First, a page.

The pruning stick is both a well-made and designed item. It is relatively light and the cutting mechanism is activated by simply sliding the grip on the pole. There is no dangling pull-rope to trip on or to get caught in the branches. Just remember that it is for pruning smaller branches and not large branches.
Recommend this product?
The cutting head is rated to cut up to 1" branches but the head is slightly bigger than that and I have cut larger branches with ease. The cutting head can be easily adjusted within a 230 degree arc to create the ideal cutting angle. You can see what looks like a bicycle chain near the cutting head. It all works together to create a pruner that is both powerful and adjustable.
The pole is 62 inches long. As an example, I can reach about 7 feet high with my arms extended and the pole allows me to reach about 4.5 feet higher. Thus I can cut a branch that is about 11.5 feet, if I am standing almost directly below the branch.
I have had this for over a year. For me, I have found that it is good for particular jobs. Living in Hawaii, I use it to prune certain plants like ginger and bamboo.
Ginger is a type of plant in which can grow to about 9 feet tall. Once the stalk flowers, the entire stalk will yellow and eventually die, creating a big ugly mess. So once you pick the flower at the top, it makes sense to cut the remaining stalk at the same time. What is best is to cut the stalk close to the ground, as if you don't you will be left with a pokey spike. I tried to use a regular hand pruner which easily cuts the flower tip but nearer the ground the stalk enlarges and becomes too large to fit between the blades. When you have a dense mass of ginger stalks it is often hard to make the cut with loppers since the handles require a lot of clearance when you extend them. The pruning stick allows for the perfect reach and it cuts easily because you simply pull on the sliding handle built into the pole. I do notice that sometimes the stalk is slightly too big to fit between the jaws.
The same process also works with the reed type bamboo which is growing as a tall hedge in our yard. When a particular branch/stalk dies, you don't want to trim all the stalks but just a particular stalk. The pruning stick fills the bill for this job wonderfully. it allows me to cut very close to the ground. If you don't, the spikes build up and it is even harder to access the area in the future.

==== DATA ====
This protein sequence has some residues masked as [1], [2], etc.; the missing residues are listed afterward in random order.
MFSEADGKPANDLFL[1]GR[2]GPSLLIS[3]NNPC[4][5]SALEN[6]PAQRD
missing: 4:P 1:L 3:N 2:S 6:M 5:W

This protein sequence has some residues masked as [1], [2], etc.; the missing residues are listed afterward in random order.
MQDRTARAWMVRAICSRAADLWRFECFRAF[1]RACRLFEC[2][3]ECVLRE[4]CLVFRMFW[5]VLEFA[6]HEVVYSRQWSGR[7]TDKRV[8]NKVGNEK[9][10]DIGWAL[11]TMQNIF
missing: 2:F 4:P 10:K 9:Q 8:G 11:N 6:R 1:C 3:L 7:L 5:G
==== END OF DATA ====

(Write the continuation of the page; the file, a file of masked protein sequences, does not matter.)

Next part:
The pruning stick is also the perfect tool to help me trim the tops of the bamboo plant.
Small Citrus Tree, Yes
I also use the pruning stick to prune a relatively small tangerine tree. It can easily access the lower and mid-branches but I did find that it was hard to reach the very top branches. What is nice is the you can extend the pruning stick as high as you can reach and there is a second pulling mechanism at the very tail end of the stick. It is a retractable ball on a string and you simply pull on the ball and that activates the jaw mechanism.
Tall Willow Tree, No
Lastly I tried to use the stick on a tall willow tree. I could cut the lower hanging branches but found that the stick was just not long enough and at the height that was accessible, the branches were too thick for the pruning stick's jaw. For this job I realized that I needed an extendable pole saw and trimmer and because I was quite happy with the pruning stick I stuck with the Fiskars brand. I am very happy with the pole saw and hope to have a review up shortly. I know there is an extending pruning stick but I wanted to also have a saw blade to cut bigger branches that cannot fit within the pruning stick's jaws.
I do want to add that the pruning stick is a much friendlier tool than the pole saw. The pole saw has an exposed blade that even when folded back/retracted, has exposed teeth that are very sharp. So you have to be very careful when using and transporting the tool.